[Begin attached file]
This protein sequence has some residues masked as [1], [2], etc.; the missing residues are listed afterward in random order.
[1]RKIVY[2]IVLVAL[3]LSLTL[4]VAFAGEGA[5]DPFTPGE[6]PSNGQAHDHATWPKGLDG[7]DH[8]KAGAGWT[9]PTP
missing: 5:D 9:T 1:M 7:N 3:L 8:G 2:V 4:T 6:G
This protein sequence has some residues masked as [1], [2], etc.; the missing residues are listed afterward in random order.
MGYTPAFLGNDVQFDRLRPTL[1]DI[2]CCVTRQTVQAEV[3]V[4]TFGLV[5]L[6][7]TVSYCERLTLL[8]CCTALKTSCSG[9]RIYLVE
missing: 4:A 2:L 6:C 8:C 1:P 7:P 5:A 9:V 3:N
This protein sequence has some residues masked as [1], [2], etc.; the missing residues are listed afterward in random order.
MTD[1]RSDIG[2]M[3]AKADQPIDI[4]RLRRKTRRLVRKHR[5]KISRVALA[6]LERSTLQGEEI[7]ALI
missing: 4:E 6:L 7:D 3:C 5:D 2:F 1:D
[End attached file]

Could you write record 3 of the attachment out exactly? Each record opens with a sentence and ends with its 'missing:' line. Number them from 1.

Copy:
This protein sequence has some residues masked as [1], [2], etc.; the missing residues are listed afterward in random order.
MTD[1]RSDIG[2]M[3]AKADQPIDI[4]RLRRKTRRLVRKHR[5]KISRVALA[6]LERSTLQGEEI[7]ALI
missing: 4:E 6:L 7:D 3:C 5:D 2:F 1:D